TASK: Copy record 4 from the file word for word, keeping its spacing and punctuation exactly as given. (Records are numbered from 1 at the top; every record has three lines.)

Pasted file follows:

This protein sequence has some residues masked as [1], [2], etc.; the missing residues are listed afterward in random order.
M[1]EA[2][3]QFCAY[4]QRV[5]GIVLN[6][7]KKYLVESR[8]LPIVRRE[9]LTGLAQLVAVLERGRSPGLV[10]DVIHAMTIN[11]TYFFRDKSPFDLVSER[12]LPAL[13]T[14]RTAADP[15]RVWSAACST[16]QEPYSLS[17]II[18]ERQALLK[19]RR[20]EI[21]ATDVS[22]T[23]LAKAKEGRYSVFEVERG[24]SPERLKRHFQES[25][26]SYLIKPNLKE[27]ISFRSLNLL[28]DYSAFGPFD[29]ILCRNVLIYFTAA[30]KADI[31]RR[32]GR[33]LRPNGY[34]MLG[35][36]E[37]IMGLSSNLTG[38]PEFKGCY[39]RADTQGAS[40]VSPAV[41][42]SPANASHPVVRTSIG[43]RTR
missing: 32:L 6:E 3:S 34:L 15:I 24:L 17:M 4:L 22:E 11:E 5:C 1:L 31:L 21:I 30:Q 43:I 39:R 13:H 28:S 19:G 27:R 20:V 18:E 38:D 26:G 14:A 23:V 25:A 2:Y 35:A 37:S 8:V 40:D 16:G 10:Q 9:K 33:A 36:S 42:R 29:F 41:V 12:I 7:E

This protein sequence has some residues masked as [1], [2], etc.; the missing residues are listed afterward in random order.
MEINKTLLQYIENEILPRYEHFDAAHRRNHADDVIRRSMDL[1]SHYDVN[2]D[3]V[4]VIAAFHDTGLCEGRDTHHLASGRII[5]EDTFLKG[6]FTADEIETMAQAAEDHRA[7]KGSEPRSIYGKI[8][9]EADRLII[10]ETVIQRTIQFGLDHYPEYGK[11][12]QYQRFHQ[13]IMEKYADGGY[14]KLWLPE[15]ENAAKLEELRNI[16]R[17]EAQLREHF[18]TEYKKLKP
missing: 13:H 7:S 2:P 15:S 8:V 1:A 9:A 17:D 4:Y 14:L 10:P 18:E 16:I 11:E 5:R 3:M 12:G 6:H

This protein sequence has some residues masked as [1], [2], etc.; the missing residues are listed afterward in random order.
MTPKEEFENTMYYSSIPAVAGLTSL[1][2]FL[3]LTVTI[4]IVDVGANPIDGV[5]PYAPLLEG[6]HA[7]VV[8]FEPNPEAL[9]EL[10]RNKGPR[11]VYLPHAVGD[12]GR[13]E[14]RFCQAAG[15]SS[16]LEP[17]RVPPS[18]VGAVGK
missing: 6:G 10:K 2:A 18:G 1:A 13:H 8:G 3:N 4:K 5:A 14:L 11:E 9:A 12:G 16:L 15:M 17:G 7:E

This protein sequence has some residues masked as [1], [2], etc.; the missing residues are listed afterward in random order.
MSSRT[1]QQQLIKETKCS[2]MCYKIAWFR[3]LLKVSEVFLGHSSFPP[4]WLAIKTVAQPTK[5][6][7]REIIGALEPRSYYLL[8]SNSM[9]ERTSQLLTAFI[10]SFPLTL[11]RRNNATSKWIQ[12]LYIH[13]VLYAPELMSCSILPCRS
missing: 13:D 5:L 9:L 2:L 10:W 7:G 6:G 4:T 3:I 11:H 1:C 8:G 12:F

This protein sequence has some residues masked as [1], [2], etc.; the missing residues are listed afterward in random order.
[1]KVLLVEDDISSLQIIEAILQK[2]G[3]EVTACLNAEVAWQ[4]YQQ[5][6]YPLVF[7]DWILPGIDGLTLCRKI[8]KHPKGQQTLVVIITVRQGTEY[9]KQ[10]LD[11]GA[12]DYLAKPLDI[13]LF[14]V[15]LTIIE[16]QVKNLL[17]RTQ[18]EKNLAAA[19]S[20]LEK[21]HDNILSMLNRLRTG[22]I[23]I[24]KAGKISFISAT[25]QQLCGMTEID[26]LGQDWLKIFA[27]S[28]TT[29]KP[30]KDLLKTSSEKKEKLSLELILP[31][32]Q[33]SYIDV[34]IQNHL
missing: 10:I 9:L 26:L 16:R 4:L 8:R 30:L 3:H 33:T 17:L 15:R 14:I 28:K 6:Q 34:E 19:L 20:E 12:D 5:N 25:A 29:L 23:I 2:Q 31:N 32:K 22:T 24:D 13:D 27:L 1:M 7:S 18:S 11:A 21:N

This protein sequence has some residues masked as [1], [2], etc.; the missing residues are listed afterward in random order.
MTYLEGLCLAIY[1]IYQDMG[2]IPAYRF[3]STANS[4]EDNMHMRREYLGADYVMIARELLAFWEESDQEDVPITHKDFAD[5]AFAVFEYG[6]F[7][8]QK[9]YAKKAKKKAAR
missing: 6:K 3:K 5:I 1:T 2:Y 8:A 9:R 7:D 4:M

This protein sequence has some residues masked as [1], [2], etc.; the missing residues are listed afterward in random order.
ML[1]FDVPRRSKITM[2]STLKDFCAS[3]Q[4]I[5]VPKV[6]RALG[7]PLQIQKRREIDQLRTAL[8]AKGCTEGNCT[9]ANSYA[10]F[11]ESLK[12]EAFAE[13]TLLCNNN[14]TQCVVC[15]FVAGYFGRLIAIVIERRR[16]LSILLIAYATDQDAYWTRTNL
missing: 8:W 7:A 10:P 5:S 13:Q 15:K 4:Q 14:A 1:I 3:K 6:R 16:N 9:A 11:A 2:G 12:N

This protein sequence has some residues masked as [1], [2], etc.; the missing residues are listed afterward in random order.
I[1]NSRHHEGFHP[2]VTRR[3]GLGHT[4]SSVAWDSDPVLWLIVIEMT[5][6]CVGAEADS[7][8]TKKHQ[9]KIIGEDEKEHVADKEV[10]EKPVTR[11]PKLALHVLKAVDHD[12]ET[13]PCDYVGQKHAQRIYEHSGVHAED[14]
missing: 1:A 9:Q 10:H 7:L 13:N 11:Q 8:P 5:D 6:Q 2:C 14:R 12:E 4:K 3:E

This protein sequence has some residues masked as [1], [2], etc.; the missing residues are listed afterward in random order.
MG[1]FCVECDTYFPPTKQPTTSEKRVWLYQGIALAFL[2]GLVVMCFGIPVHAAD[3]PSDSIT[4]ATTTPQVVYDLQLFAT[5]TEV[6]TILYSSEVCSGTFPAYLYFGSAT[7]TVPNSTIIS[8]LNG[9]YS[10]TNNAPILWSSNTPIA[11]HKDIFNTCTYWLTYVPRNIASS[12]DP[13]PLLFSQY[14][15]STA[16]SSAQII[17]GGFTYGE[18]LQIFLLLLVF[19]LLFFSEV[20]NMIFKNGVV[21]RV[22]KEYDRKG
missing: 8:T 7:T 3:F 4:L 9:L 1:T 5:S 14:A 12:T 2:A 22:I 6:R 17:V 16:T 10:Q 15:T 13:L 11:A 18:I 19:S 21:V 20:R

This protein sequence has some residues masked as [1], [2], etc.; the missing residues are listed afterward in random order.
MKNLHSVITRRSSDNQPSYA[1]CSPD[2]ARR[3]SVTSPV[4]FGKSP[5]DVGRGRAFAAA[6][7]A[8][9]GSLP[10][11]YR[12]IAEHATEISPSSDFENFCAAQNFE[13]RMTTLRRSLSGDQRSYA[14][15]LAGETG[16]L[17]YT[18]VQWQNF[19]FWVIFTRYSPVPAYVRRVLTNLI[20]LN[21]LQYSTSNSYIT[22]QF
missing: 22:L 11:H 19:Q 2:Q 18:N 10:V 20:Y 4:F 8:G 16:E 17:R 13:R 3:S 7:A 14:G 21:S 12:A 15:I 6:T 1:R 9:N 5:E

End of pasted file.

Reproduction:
This protein sequence has some residues masked as [1], [2], etc.; the missing residues are listed afterward in random order.
MSSRT[1]QQQLIKETKCS[2]MCYKIAWFR[3]LLKVSEVFLGHSSFPP[4]WLAIKTVAQPTK[5][6][7]REIIGALEPRSYYLL[8]SNSM[9]ERTSQLLTAFI[10]SFPLTL[11]RRNNATSKWIQ[12]LYIH[13]VLYAPELMSCSILPCRS
missing: 13:D 5:L 9:L 2:L 10:W 7:G 6:G 4:T 3:I 11:H 1:C 8:G 12:F